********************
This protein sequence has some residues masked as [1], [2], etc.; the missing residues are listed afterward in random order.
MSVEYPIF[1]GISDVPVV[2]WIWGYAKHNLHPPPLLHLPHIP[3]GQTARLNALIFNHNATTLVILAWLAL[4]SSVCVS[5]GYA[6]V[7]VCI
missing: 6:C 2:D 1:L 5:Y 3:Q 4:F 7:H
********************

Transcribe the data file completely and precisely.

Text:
This protein sequence has some residues masked as [1], [2], etc.; the missing residues are listed afterward in random order.
MSVEYPIF[1]GISDVPVV[2]WIWGYAKHNLHPPPLLHLPHIP[3]GQTARLNALIFNHNATTLVILAWLAL[4]SSVCVS[5]GYA[6]V[7]VCI
missing: 6:C 2:D 1:L 5:Y 3:Q 4:F 7:H